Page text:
Error Analysis:

The following table shows the error that can occur when reading off the measuring device. I must take these into consideration for my experiment as it could affect my results.

Volume / cm3

Error / cm3

Error per cent / %

Graduated flask

250

0.20

0.08

Bulb pipette

25

0.06

0.24

Burette

20

0.10

0.50

Pipette

2.5

0.04

0.16

The error taken for the burette is as such because I am taking a reading from it twice (initial and final reading), but I am reading to the nearest 0.05cm3 to give a greater degree of accuracy. I will also need to take into account the degree of accuracy the titration was, but first I will have to see the volume of hydrochloric acid that will be used in the titration.

To ensure accuracy in this experiment I must:

* Wash all equipment with distilled water and then whatever may be put in it. i.e. wash the burette out with a bit of acid.

* Make sure there are no air bubbles in jet in the burette

* Make sure the jet is below the conical flask

* Make sure that there is no funnel in the burette when titrating

* Read from the bottom of the meniscus

* Record all readings to the nearest 0.05cm3

* Make sure there are no air bubbles in the pipette

* Release solution and touch pipette onto surface

* Swirl the conical flask constantly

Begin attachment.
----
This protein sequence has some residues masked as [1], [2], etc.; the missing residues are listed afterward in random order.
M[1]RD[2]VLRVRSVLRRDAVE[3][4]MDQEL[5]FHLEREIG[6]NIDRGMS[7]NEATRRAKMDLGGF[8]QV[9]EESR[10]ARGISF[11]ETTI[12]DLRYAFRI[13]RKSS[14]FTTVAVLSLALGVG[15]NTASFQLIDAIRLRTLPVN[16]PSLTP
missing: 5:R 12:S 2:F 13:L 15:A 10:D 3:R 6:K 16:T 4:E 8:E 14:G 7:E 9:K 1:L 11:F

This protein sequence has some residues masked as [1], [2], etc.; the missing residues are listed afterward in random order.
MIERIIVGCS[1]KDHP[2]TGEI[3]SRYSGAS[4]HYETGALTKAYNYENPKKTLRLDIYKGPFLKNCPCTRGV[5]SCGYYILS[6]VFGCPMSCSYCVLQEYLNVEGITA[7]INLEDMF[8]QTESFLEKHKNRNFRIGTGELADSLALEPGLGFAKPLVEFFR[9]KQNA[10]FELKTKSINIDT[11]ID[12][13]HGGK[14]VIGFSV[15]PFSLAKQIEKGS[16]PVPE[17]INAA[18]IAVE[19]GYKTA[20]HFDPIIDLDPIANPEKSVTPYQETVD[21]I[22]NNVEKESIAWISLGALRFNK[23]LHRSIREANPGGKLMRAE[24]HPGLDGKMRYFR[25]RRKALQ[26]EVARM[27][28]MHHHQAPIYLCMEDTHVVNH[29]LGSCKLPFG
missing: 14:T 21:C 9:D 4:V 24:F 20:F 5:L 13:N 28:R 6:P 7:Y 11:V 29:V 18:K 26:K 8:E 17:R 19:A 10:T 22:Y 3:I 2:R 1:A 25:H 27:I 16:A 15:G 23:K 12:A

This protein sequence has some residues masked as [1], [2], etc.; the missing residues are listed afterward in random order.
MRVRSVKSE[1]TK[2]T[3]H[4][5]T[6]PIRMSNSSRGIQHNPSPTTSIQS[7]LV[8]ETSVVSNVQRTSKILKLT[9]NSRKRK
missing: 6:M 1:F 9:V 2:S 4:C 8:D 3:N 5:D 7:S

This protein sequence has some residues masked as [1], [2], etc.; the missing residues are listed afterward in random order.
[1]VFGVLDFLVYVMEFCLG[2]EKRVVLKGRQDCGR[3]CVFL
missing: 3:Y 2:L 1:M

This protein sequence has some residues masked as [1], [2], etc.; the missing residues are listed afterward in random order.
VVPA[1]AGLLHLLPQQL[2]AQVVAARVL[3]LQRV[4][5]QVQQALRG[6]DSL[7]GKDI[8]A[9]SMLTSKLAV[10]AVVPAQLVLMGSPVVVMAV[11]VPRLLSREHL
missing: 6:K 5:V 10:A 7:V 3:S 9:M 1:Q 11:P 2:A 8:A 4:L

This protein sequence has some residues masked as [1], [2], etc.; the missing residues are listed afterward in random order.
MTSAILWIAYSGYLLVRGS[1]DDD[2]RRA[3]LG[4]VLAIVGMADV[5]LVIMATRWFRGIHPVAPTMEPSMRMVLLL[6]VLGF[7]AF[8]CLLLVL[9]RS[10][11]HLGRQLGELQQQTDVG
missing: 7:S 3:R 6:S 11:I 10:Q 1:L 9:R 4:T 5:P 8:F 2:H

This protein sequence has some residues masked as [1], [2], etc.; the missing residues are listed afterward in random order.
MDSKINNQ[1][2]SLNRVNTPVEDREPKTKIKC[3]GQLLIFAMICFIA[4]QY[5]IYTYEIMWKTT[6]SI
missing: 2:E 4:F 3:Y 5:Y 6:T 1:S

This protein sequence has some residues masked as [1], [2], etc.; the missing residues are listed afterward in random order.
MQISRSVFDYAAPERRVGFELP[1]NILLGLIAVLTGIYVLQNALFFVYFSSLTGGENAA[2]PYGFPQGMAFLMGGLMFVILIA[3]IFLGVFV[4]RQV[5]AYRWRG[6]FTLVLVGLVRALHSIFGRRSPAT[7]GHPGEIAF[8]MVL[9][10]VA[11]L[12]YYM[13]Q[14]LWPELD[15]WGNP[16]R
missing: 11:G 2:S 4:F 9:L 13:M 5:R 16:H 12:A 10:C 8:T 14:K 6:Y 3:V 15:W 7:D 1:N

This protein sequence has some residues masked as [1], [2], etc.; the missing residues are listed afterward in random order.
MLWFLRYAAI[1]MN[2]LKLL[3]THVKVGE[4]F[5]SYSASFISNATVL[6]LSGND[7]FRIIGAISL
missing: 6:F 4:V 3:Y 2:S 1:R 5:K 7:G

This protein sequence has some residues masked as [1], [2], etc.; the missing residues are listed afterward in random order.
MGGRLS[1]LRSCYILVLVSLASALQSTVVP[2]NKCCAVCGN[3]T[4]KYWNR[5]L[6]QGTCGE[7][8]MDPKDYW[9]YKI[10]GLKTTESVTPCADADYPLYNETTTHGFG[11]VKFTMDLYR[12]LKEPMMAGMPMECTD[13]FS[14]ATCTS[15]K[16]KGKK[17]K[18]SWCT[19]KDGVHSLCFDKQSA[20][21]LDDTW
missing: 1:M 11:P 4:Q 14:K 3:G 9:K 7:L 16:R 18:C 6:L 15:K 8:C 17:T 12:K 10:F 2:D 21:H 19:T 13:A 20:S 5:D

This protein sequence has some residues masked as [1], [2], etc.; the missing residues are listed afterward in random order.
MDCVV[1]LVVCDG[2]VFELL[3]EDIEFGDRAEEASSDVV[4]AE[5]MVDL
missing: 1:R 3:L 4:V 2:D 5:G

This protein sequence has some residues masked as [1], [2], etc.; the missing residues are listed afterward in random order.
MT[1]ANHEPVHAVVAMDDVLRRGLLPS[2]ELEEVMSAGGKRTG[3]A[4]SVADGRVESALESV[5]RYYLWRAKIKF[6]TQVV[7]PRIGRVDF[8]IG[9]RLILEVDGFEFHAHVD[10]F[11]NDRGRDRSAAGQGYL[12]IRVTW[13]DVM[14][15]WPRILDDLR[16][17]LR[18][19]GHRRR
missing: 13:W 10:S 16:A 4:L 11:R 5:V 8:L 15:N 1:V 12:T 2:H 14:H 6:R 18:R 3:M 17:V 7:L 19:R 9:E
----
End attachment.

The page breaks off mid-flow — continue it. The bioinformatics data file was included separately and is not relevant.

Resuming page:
* Use single drops toward the end of the titration

* Record at least two concordant results after one rough titration

Results:

In the table below, I have tabulated my results for the titrations that I completed. The “Initial reading” and “Final reading” are indicating the level of hydrochloric acid used in the burette.

Initial reading / cm3

Final reading / cm3

Hydrochloric Acid used / cm3

Rough

0.90

17.25

16.85

1

1.15

17.35

16.70

2

0.30

16.55

16.65

3

0.85

17.10

16.60

4

0.55

16.85

16.40

The average of this titration shall be taken from the most similar results. In this case they are: 16.70, 16.65 and 16.60.

Average titration = 16.70 + 16.65 + 16.60

3

= 16.65cm3

From the average titration I can work out the error percentage of the titration. This works out at 0.60%.

From the average titration volume I will be able to calculate the percentage purity of the sodium carbonate solution.

Moles HCl = Average HCl used x concentration HCl

1000

= 16.65 x 0.08

1000

= 0.00132

Moles Na2CO3 = moles HCl

2

= 0.00066

Moles Na2CO3 = Volume x Concentration

1000

Concentration Na2CO3= Moles Na2CO3 x1000

Volume

= 0.00066 x 1000

250

Percentage purity of = Concentration Na2CO3 x RFM

Na2CO3

= 0.0264x 106

= 0.27984

Moles HCl = 16.65x 0.08

1000

Moles Na2CO3 = 16.65 x 0.08

in 25cm3 1000 x 2

Moles in 250 cm3 = 16.65 x 0.08 x 10

1000 x 2

Mass Na2CO3 = 16.65 x 0.08 x 10 x 106

in 250 cm3 1000 x 2

= 0.70596

Percentage purity = 70.596%

of Na2CO3

I now need to take into account the errors that could have been made.

Overall percentage = 0.50 + 0.24 +0.08 + 0.16 + 0.60 = 1.58%

error

So there is a possible error in my percentage purity of 1.58%,

Possible percentage = 70.596 ? 1.58 x 100

purity of Na2CO3 70.596

with error

= 73.2% to 68.4%

Therefore the percentage purity of the sodium carbonate solution could range from the upper bound of 73.2%, to the lower bound of 68.4%.